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  • Posted by Robbie53024 6 years, 6 months ago
    Wouldn't you have to normalize by population size? Raw dollars would be skewed by relative population size.

    btw - I contributed to that total, unfortunately. It was a horrible movie, in my humble opinion. The plot line was thin and convoluted. Mostly an excuse to build model buildings and tear/blow them up. Luckily, I went to the cheap Tues show, so only 1/2 the cost of normal.
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    • Posted by TheRealBill 6 years, 6 months ago
      It seems to me the best way to measure relative success of movies over time is to consider them a ratio of the "eligible audience". Not in dollars as there is inflation, and not per-capita as access to theaters has increased.

      So something more akin to an election. You, by some measure I've not divined, determine the pool of people capable of attending a movie, then determine the percentage of that pool who paid to see the movie (or saw it on someone else's courtesy).

      The other options I see are rooted in multivariate analysis, and precious few people are even interested in doing that, much less even know about them or why you'd need one.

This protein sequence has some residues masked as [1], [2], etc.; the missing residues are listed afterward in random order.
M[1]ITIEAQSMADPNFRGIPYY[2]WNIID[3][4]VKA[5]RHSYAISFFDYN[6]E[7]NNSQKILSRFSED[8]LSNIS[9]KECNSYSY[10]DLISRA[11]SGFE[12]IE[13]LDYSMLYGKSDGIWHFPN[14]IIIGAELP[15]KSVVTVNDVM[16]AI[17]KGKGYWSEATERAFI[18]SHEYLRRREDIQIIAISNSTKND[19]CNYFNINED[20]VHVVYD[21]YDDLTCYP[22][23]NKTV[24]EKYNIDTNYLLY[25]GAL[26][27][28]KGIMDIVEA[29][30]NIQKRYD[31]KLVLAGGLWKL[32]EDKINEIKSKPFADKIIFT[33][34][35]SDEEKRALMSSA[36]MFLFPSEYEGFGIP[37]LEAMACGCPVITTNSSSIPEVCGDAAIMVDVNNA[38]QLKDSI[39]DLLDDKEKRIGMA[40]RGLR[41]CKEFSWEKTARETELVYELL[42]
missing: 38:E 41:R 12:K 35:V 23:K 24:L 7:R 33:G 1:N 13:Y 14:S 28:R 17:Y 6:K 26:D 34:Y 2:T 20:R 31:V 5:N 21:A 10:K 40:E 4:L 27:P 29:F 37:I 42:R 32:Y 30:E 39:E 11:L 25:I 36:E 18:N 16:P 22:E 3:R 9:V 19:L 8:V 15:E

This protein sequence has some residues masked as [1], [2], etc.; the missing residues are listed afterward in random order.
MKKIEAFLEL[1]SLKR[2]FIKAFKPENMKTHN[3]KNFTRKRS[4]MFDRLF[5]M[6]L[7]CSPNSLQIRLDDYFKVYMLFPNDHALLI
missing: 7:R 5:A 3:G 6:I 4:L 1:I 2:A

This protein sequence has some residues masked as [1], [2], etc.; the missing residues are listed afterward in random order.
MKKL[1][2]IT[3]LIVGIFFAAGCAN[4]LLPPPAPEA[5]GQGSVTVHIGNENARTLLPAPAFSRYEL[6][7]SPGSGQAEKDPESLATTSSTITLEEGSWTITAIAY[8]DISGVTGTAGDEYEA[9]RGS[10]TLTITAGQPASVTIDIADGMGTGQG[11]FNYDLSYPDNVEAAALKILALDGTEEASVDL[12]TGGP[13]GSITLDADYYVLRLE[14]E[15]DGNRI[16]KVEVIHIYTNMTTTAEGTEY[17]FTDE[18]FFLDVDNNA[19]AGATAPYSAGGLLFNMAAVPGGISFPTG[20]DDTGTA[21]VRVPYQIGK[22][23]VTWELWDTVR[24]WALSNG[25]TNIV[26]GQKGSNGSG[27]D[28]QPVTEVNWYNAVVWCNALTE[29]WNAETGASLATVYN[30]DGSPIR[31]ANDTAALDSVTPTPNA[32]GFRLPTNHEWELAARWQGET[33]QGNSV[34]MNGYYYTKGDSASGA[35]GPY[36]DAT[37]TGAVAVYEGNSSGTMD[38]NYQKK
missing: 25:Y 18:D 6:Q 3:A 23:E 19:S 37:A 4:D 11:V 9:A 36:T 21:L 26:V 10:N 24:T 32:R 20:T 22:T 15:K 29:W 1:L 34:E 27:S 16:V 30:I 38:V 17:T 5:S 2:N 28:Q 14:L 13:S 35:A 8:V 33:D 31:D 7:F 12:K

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      • Posted by robertmbeard 6 years, 6 months ago
        I also liked Godzilla. For comparisons involving movie viewership, I prefer the following two:

        1) For historical comparisons of movies (in a country or specific location), compare tickets sold and not dollars of revenue. With inflation, a sales comparison in dollars makes newer movies look better. Also, 3D movies cost more, further skewing a dollar comparison. So, number of tickets sold is by far the best way to compare movies (old vs. new).

        2) For comparisons involving differences in access to a movie, whether the movie is only shown in select theaters or is in a country with limited theaters, compare tickets sold per theater. While not perfect, it's the best way to compare how well received a movie is versus the limited audience with access to it.
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  • Posted by Lucky 6 years, 6 months ago
    Entertaining ideas about the entertainment industry. About Oz, mainly true, people here do not go out to see movies but watch whatever is available on their home screens.

    Anyway, to return the favor I throw in this link-
    " The National Science Foundation has spent nearly $700,000 on a climate change-themed theatrical production, "
    I will not be seeing that either.
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    • Posted by 6 years, 6 months ago
      Me either. Those are box office losers not because they appeal to the intellectual elite--like an Atlas Shrugged--but because they are just dumb and rejected by the masses. After all, they are intended for the masses, but the masses don't want it.
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